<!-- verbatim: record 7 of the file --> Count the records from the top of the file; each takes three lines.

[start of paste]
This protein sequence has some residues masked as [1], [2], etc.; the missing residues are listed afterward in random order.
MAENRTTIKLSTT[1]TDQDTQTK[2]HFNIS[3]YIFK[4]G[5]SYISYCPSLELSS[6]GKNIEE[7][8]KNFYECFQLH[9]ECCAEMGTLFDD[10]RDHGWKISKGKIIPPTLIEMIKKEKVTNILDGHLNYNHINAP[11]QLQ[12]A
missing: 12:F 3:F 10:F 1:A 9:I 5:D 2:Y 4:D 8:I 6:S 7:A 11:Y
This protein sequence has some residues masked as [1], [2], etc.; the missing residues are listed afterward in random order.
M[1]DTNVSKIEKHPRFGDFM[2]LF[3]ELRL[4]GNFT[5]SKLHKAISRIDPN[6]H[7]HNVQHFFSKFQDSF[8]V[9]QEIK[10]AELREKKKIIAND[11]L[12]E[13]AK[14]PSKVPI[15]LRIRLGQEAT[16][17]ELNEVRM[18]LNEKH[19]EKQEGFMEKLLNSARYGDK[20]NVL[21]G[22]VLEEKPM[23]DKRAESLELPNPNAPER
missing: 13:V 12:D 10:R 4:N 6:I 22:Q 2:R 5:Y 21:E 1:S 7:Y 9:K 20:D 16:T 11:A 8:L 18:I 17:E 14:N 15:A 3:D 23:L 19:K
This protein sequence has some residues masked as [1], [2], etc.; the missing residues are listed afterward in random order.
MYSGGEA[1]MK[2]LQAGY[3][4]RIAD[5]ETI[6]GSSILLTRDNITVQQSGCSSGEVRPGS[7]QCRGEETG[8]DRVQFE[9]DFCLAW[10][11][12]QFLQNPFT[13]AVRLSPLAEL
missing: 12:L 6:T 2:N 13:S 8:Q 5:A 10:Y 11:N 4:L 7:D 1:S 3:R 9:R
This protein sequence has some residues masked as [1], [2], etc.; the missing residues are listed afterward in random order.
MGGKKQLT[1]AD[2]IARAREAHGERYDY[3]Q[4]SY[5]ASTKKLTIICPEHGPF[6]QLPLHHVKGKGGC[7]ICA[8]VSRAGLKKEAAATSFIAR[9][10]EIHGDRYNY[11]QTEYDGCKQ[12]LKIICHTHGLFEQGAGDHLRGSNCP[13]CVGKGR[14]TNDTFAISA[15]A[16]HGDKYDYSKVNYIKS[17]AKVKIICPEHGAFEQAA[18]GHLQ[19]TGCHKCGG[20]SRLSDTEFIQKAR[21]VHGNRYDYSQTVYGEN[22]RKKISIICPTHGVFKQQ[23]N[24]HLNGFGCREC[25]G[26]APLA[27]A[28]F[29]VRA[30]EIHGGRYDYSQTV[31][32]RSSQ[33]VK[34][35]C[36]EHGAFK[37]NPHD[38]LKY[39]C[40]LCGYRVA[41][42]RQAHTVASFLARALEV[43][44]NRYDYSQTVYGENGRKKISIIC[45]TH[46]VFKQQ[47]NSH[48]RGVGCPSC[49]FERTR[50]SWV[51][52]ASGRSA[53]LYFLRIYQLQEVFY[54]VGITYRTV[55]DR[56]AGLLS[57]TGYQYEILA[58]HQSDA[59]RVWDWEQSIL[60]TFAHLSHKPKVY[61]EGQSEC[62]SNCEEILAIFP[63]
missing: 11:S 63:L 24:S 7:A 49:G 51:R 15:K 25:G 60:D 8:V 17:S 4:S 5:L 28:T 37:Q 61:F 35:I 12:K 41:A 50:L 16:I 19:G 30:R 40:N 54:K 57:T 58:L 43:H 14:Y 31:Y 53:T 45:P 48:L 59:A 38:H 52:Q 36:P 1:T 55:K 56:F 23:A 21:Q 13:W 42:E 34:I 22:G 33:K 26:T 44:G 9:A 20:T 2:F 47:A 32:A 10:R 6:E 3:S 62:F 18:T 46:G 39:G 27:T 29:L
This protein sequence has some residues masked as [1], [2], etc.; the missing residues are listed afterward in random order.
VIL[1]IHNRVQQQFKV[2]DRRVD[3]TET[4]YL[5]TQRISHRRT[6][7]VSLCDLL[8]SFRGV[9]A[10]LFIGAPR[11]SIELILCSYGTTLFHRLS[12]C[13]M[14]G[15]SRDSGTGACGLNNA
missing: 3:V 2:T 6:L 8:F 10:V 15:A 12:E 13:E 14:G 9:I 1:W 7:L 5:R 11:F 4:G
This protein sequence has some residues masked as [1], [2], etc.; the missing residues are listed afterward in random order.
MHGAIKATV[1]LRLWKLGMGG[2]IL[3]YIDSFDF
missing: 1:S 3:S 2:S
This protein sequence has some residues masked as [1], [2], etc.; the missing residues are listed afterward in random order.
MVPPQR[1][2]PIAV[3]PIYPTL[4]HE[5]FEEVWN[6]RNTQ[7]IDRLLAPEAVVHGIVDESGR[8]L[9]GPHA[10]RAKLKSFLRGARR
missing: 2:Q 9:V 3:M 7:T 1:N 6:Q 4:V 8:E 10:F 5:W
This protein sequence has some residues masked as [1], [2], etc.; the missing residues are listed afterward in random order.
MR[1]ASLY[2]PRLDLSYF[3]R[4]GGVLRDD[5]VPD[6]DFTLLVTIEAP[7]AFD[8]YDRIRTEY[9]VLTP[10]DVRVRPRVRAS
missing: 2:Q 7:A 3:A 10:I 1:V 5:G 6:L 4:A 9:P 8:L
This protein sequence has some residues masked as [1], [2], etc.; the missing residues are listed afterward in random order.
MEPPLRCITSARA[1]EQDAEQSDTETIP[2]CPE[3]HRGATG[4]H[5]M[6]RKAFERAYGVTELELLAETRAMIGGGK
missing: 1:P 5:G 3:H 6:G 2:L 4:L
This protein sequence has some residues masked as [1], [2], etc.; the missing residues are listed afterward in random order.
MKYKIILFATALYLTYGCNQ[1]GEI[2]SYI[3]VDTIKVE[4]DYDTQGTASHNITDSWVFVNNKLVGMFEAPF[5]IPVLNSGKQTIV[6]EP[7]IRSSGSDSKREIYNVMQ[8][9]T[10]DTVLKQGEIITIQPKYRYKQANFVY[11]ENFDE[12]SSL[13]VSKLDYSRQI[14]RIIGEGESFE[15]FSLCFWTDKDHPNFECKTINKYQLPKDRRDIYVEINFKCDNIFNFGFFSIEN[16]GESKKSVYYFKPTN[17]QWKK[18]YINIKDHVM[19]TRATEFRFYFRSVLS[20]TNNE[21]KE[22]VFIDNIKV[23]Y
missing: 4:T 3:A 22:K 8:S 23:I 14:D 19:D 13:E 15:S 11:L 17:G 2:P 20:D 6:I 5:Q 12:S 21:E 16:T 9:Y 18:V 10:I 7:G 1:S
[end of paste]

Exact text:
This protein sequence has some residues masked as [1], [2], etc.; the missing residues are listed afterward in random order.
MVPPQR[1][2]PIAV[3]PIYPTL[4]HE[5]FEEVWN[6]RNTQ[7]IDRLLAPEAVVHGIVDESGR[8]L[9]GPHA[10]RAKLKSFLRGARR
missing: 2:Q 9:V 3:M 7:T 1:N 6:Q 4:V 8:E 10:F 5:W